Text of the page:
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Re: Fwd: New possible scam method : forged websites using XUL (Firefox)
From: Barry Fitzgerald <bkfsec () sdf lonestar org>
Date: Tue, 03 Aug 2004 13:03:41 -0400

Below is my message to bugtraq regarding the Mozilla XUL forgery advisory. Please note that my post was rejected from bugtraq because the moderator claimed openly that the "the Mozilla developers show how amazingly out of touch they are" (his words) indicating that my message was not relevent while the previous one, according to them, was.

I'd like to continue discussion of this issue -- and will be forced to do so in the free venue of Full Disclosure since securityfocus' bugtraq has shown itself to now be utterly useless.

         -Barry

note: My point is that it's a security issue, but not a vulnerability of the code execution type, and thus not comparable to the timeframe it took to fix IE's latest flaws. It was also not "swept under the rug" as it's discussion was on a public resource. Appearently, bugtraq's moderators think it's OK to blindly attack Mozilla but not OK to try to clearify the issue. Nice move, showing your true colors like this.



Barry Fitzgerald wrote:

Justin Polazzo wrote:


5 Years to fix a vuln? I am not sure if even Microsoft has been that slow to confront a security flaw. Has anyone heard an explanation as to why this was kept confidential and swept under the rug until now?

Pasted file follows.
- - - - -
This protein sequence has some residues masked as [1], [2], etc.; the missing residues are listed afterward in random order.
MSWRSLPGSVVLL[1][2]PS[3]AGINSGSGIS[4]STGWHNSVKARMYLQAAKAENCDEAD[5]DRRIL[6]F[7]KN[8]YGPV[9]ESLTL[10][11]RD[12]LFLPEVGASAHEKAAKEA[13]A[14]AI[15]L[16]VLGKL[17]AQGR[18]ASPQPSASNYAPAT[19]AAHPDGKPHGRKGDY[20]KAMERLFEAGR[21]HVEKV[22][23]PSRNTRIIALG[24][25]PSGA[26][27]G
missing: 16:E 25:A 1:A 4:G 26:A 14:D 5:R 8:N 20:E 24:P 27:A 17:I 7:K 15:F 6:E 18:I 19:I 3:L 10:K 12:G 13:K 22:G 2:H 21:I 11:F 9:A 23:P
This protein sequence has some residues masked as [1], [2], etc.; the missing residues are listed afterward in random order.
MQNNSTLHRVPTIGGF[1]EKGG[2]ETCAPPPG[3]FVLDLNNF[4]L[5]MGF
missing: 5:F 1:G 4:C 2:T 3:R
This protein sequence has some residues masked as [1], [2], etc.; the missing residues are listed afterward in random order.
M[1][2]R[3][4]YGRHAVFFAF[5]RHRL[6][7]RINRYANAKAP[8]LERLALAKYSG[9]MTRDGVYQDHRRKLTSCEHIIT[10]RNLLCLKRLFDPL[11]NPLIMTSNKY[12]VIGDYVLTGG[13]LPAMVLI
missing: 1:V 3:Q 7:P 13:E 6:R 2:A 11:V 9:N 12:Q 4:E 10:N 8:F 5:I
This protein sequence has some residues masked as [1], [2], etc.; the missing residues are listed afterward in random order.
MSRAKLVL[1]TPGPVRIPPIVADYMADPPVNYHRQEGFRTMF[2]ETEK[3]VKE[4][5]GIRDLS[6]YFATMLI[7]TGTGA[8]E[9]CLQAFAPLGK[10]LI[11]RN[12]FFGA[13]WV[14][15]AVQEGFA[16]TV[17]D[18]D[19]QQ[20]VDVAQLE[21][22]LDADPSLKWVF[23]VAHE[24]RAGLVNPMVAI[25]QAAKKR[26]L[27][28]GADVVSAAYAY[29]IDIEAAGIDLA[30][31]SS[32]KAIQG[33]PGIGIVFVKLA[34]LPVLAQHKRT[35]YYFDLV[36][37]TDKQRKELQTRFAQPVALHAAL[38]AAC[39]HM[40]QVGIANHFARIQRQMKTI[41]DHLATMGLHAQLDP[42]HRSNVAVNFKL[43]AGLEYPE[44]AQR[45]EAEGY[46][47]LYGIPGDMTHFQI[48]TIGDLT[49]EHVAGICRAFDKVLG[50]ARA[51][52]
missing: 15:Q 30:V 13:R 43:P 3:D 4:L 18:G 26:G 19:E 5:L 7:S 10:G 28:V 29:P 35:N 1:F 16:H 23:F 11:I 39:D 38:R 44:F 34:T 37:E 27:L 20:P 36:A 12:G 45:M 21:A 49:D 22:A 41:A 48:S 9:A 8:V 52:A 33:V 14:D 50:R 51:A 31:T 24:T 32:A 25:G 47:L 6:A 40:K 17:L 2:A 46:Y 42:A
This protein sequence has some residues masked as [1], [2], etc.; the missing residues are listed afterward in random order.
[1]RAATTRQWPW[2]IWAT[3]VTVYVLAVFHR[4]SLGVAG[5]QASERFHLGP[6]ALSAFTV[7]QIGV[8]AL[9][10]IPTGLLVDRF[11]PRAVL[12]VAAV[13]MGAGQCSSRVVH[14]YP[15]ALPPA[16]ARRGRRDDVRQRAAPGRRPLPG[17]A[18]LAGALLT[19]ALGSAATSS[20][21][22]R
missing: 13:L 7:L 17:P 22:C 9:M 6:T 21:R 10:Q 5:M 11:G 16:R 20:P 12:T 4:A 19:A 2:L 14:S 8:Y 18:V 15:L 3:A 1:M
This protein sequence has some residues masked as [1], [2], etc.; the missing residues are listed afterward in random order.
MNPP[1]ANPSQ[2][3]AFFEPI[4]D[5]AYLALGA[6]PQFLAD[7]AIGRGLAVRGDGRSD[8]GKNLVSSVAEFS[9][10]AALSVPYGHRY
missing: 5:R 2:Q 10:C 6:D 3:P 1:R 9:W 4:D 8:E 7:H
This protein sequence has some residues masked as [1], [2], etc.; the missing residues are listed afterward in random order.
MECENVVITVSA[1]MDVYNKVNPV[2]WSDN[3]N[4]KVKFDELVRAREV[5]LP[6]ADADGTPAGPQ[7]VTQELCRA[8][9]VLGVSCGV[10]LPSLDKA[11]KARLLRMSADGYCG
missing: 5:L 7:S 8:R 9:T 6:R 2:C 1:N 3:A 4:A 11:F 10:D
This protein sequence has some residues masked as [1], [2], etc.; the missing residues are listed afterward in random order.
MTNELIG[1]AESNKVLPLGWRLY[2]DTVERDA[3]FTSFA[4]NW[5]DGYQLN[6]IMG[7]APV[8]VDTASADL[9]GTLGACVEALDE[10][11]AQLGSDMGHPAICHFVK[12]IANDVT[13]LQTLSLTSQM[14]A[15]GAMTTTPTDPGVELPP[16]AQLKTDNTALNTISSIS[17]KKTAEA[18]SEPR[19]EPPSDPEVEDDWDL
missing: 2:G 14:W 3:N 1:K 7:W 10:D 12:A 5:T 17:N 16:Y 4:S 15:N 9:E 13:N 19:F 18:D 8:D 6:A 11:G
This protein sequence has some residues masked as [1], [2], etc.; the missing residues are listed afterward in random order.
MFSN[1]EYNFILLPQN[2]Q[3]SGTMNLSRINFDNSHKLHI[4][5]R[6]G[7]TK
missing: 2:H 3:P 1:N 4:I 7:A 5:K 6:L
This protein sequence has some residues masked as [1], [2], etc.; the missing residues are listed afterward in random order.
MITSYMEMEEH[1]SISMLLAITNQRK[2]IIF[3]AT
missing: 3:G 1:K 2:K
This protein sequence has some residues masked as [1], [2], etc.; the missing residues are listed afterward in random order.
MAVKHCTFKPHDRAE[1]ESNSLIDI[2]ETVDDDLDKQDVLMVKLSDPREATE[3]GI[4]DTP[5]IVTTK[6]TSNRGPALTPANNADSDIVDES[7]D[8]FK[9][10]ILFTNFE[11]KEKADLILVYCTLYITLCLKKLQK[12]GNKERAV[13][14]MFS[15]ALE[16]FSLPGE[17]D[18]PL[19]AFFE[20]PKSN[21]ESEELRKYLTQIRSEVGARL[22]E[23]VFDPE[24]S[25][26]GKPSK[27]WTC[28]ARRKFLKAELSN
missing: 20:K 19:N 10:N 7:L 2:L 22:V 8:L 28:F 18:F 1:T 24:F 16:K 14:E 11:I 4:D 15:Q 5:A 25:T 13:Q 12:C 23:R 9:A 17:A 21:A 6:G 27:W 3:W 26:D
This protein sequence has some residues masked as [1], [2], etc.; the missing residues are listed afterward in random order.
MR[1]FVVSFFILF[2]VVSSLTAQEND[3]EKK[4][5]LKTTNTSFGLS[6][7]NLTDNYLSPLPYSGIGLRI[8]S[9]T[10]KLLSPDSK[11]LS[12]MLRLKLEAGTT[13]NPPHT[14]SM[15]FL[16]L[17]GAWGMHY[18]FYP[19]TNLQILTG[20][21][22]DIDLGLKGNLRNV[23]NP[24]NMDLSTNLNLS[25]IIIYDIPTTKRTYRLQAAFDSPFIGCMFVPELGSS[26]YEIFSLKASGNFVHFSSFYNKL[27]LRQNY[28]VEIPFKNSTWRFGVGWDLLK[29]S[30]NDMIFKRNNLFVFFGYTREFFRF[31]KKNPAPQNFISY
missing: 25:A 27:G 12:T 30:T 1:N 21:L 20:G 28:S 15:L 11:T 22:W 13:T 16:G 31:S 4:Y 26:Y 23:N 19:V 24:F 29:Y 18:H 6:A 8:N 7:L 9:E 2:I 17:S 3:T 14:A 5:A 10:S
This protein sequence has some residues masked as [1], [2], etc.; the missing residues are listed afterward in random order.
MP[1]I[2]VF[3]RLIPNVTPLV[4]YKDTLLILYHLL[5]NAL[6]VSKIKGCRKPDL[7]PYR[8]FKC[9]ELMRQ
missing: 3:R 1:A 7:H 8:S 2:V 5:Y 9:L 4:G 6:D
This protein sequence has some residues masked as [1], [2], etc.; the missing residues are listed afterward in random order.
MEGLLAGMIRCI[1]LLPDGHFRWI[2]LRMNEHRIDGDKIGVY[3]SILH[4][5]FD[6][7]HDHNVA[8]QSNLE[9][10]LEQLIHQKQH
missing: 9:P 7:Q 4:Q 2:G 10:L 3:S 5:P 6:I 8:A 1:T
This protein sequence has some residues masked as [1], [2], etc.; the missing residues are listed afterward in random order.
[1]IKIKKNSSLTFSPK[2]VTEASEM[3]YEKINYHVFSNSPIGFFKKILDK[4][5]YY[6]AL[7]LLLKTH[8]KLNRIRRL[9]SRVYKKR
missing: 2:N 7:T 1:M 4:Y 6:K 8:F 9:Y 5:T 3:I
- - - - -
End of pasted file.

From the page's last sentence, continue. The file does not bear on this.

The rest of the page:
BTW: Thank you Mr. Smith for an excellent page.


Sounds to me like sensationalist hyperbole more than it does that this was "kept confidential". (I hardly call bugzilla confidential.)

This is not a vulnerability. This is an interface option that can be used to carry out a forgery. The same can be done using the IMG tag. Since I can use another company's logo on my "forged" site using the IMG tag, are you then going to ask why it took the w3c over a decade to remove the IMG tag vulnerability?

Give me a break...

      -Barry

p.s. Don't get me wrong, this is a security issue that should be fixed. At the very least, it should be possible to disable XUL or limit it's usage. However, comparing this to the recent IE vulnerabilities is poor judgement to say the least.





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